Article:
The functional capabilities of reef fish larvae: implications for dispersal during the pelagic phase

Fisher, Rebecca (2002) The functional capabilities of reef fish larvae: implications for dispersal during the pelagic phase. PhD thesis, James Cook University.

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This thesis examined the extent to which tropical reef fish larvae are capable of influencing their dispersal and settlement patterns by quantifying swimming performance and behavioural characteristics throughout their pelagic phase. The provision of food to late stage Amphiprion melanopus larvae increased average sustained swimming distances from 6.9 km to 12.2 km, and the maximum swimming distances from 11.8 to 28.7 km. There was also a significant relationship between sustained swimming time and experimental swimming speed, with fish at slower speeds swimming longer and covering greater total distances. Results for Amphiprion melanopus suggested that larvae could sustain swimming at speeds of 8.5 bls-1 and 50% of their U-crit. This was supported by observations on late stage larvae of nine species (from the families Apogonidae, Lethrinidae and Pomacentridae) captured in light traps off Lizard Island. These data on swimming ability were used to estimate the swimming speeds that other reef fish taxa should be able to maintain for significant lengths of time (12 - 48 hours). The results suggest that many reef fish families are able to sustainably swim 2 - 3 times faster than previously estimated. The feeding and swimming speed studies suggest that previous flume-based estimates of sustained swimming underestimate the potential abilities of reef fish larvae. Consequently, sustained swimming behaviour by reef fish larvae could have a much greater impact on modifying larval dispersal than previously thought.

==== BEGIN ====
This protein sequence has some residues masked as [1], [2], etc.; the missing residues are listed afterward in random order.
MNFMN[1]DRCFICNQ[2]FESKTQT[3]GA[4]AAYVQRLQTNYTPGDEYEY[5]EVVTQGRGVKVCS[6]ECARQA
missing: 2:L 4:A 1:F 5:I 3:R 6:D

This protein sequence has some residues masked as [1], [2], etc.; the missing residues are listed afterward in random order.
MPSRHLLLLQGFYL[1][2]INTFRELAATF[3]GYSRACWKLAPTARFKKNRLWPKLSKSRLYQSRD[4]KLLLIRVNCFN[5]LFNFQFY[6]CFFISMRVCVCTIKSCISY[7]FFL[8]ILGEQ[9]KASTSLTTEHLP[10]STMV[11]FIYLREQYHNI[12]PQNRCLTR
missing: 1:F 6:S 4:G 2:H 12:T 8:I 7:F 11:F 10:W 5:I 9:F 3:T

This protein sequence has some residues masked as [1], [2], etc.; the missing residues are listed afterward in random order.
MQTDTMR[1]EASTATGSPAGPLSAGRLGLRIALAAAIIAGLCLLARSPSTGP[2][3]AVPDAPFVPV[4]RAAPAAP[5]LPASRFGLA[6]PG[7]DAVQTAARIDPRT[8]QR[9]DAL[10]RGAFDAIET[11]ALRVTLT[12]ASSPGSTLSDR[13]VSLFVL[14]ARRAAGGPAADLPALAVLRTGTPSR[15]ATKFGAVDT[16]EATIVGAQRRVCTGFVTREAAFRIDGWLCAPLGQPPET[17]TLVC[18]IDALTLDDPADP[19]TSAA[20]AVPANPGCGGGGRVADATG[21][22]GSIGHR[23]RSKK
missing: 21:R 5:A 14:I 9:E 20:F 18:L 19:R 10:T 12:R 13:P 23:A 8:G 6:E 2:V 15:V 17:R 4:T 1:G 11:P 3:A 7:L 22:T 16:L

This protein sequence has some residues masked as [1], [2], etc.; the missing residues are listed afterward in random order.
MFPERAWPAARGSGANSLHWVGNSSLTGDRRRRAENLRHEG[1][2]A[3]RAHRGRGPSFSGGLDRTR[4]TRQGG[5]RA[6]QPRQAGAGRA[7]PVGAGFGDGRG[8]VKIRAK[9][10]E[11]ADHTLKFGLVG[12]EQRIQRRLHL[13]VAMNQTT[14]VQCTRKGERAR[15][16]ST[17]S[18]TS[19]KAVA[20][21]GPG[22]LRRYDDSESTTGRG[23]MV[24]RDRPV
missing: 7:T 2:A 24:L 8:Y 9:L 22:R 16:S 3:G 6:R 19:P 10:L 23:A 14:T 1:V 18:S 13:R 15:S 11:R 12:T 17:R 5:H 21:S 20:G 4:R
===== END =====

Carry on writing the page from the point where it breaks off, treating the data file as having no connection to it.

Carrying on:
The intrinsic swimming speeds and nocturnal swimming activity of five reef fish species were quantified throughout their larval phase. Video techniques were used to obtain undisturbed observations of swimming behaviour in captive bred larvae. Larvae were found to maintain relatively high swimming speeds throughout development. Speeds were consistent among three anemonefish species (Amphiprioninae), which swam an average of 3.9 and a maximum of 8.4 body lengths per second. The results support short duration experimental and in-situ evidence of high sustained swimming speeds. However, the most striking aspect is that larvae routinely swim at such speeds without external stimuli. The proportion of time larvae spent swimming at night increased rapidly towards the end of the larval phase in all the species examined. In addition, the relative swimming speeds of larvae were significantly greater at night than during the day. Patterns of nocturnal activity appear to relate to the active nocturnal settlement behaviour of larvae. The pattern of swimming, and speeds achieved, suggest that an active behavioural mechanism for self-recruitment is well within the capabilities of the reef fish larvae examined.